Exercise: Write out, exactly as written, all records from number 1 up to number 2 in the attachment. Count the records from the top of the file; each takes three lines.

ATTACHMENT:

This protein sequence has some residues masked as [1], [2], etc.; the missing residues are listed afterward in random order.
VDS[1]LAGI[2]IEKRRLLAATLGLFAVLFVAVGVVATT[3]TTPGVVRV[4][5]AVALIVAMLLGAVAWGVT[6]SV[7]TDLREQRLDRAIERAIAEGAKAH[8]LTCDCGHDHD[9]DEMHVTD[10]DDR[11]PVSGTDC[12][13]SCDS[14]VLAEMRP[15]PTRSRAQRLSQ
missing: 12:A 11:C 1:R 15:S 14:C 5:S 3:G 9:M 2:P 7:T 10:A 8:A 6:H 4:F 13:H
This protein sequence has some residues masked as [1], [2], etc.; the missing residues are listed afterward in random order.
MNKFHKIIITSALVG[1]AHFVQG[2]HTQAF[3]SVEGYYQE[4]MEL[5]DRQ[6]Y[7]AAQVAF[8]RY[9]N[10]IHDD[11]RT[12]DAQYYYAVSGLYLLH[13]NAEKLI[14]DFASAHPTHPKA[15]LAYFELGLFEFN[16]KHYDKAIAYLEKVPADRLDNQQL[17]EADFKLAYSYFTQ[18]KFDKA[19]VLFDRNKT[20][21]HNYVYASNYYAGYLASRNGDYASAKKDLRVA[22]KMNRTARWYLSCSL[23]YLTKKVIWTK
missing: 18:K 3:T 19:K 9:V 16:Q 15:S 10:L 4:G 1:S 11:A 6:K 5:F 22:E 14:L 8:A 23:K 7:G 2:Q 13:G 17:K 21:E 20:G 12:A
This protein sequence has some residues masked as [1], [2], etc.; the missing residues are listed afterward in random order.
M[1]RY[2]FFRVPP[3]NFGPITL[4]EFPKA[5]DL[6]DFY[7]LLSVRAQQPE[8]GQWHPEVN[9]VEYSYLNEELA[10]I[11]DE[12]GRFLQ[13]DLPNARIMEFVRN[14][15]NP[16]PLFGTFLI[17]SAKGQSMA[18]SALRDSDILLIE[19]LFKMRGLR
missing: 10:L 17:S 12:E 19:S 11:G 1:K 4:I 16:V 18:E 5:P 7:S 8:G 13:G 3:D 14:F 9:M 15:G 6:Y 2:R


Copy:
This protein sequence has some residues masked as [1], [2], etc.; the missing residues are listed afterward in random order.
VDS[1]LAGI[2]IEKRRLLAATLGLFAVLFVAVGVVATT[3]TTPGVVRV[4][5]AVALIVAMLLGAVAWGVT[6]SV[7]TDLREQRLDRAIERAIAEGAKAH[8]LTCDCGHDHD[9]DEMHVTD[10]DDR[11]PVSGTDC[12][13]SCDS[14]VLAEMRP[15]PTRSRAQRLSQ
missing: 12:A 11:C 1:R 15:S 14:C 5:S 3:G 9:M 2:P 7:T 10:A 8:A 6:H 4:F 13:H
This protein sequence has some residues masked as [1], [2], etc.; the missing residues are listed afterward in random order.
MNKFHKIIITSALVG[1]AHFVQG[2]HTQAF[3]SVEGYYQE[4]MEL[5]DRQ[6]Y[7]AAQVAF[8]RY[9]N[10]IHDD[11]RT[12]DAQYYYAVSGLYLLH[13]NAEKLI[14]DFASAHPTHPKA[15]LAYFELGLFEFN[16]KHYDKAIAYLEKVPADRLDNQQL[17]EADFKLAYSYFTQ[18]KFDKA[19]VLFDRNKT[20][21]HNYVYASNYYAGYLASRNGDYASAKKDLRVA[22]KMNRTARWYLSCSL[23]YLTKKVIWTK
missing: 18:K 3:T 19:K 9:V 16:Q 15:S 10:L 4:G 1:S 11:A 6:K 5:F 22:E 14:L 8:A 23:K 7:G 2:Q 13:G 17:K 21:E 20:G 12:A